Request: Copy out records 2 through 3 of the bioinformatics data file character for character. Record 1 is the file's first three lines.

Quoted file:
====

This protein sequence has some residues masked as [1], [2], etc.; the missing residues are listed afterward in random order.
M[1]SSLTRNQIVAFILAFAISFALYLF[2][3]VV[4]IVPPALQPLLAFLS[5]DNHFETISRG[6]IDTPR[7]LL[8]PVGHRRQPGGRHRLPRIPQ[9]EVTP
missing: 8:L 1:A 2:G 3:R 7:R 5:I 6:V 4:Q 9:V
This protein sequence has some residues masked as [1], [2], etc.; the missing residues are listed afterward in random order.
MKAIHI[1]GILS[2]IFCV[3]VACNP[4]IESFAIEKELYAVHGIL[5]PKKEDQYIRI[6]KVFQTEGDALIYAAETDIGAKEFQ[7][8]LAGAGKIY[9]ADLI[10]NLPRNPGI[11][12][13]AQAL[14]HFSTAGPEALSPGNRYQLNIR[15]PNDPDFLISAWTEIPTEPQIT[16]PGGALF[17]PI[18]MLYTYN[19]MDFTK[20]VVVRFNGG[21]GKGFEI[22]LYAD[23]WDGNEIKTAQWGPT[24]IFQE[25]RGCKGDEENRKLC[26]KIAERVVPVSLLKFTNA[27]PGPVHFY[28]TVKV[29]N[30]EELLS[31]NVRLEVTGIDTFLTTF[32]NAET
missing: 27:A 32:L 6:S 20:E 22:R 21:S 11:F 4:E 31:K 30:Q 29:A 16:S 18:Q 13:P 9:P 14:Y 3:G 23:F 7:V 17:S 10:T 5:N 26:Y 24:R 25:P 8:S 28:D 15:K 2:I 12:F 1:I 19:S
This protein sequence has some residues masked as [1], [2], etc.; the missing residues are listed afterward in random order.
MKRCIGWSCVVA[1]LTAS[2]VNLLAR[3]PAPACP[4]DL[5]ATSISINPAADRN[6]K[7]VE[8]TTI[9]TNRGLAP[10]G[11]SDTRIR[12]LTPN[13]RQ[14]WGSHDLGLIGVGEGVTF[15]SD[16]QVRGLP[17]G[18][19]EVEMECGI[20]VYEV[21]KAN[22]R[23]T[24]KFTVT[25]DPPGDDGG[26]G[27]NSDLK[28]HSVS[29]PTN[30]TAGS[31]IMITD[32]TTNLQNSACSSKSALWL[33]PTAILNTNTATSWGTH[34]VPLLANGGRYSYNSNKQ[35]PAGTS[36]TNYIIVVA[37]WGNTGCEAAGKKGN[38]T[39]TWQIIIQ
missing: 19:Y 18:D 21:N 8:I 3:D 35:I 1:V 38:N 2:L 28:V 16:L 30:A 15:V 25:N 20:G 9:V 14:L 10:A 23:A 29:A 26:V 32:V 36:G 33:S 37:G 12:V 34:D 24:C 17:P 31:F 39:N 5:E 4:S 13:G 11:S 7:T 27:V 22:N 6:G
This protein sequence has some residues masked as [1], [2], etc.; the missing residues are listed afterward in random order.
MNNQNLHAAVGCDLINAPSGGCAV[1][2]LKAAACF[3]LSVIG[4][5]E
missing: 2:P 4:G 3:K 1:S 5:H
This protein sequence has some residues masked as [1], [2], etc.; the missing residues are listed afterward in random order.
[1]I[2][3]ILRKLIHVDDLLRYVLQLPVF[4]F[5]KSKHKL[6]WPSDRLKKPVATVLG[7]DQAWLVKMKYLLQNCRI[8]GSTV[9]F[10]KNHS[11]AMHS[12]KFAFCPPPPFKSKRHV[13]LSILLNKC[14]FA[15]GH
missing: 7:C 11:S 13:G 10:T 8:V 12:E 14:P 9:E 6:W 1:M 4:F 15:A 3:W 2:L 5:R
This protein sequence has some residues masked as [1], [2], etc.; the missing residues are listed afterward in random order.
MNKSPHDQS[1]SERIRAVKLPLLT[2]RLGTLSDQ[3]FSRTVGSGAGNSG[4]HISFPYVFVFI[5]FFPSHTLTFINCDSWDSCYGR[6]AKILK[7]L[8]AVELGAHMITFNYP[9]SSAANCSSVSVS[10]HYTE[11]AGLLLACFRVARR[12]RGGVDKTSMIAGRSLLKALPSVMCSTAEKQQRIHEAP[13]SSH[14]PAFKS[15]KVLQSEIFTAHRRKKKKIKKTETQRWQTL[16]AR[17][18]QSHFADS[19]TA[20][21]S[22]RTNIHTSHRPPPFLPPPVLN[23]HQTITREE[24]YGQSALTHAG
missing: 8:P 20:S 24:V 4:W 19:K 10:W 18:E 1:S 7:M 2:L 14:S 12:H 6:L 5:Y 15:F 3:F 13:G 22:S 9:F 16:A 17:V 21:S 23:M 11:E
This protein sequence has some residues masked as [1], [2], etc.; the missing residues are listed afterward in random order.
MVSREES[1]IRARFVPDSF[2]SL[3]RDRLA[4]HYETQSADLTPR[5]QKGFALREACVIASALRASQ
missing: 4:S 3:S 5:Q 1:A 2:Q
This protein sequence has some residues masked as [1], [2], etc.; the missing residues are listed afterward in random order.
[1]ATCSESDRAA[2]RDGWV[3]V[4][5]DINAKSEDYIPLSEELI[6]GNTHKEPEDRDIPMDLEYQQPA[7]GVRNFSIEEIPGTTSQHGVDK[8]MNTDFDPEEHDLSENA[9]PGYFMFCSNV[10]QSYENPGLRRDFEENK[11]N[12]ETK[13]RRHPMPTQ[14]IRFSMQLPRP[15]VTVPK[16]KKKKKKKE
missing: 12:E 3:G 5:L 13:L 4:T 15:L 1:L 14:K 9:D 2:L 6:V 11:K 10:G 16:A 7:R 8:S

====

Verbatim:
This protein sequence has some residues masked as [1], [2], etc.; the missing residues are listed afterward in random order.
MKAIHI[1]GILS[2]IFCV[3]VACNP[4]IESFAIEKELYAVHGIL[5]PKKEDQYIRI[6]KVFQTEGDALIYAAETDIGAKEFQ[7][8]LAGAGKIY[9]ADLI[10]NLPRNPGI[11][12][13]AQAL[14]HFSTAGPEALSPGNRYQLNIR[15]PNDPDFLISAWTEIPTEPQIT[16]PGGALF[17]PI[18]MLYTYN[19]MDFTK[20]VVVRFNGG[21]GKGFEI[22]LYAD[23]WDGNEIKTAQWGPT[24]IFQE[25]RGCKGDEENRKLC[26]KIAERVVPVSLLKFTNA[27]PGPVHFY[28]TVKV[29]N[30]EELLS[31]NVRLEVTGIDTFLTTF[32]NAET
missing: 27:A 32:L 6:S 20:E 22:R 21:S 11:F 4:E 31:K 30:Q 29:A 16:S 18:Q 13:P 9:P 14:Y 3:G 23:F 7:V 17:S 10:T 5:N 26:Y 24:R 25:P 8:S 28:D 15:K 2:I 12:F 1:I 19:S
This protein sequence has some residues masked as [1], [2], etc.; the missing residues are listed afterward in random order.
MKRCIGWSCVVA[1]LTAS[2]VNLLAR[3]PAPACP[4]DL[5]ATSISINPAADRN[6]K[7]VE[8]TTI[9]TNRGLAP[10]G[11]SDTRIR[12]LTPN[13]RQ[14]WGSHDLGLIGVGEGVTF[15]SD[16]QVRGLP[17]G[18][19]EVEMECGI[20]VYEV[21]KAN[22]R[23]T[24]KFTVT[25]DPPGDDGG[26]G[27]NSDLK[28]HSVS[29]PTN[30]TAGS[31]IMITD[32]TTNLQNSACSSKSALWL[33]PTAILNTNTATSWGTH[34]VPLLANGGRYSYNSNKQ[35]PAGTS[36]TNYIIVVA[37]WGNTGCEAAGKKGN[38]T[39]TWQIIIQ
missing: 19:Y 18:D 21:N 8:I 3:D 35:I 1:V 38:N 2:L 28:V 16:L 30:A 15:V 25:N 20:G 9:V 14:L 10:A 23:A 29:A 26:V 32:V 36:G 33:S 37:G 12:V 34:D 24:C 17:P 31:F 39:N 5:E 4:S 13:G 11:S 7:T 27:V 22:N 6:G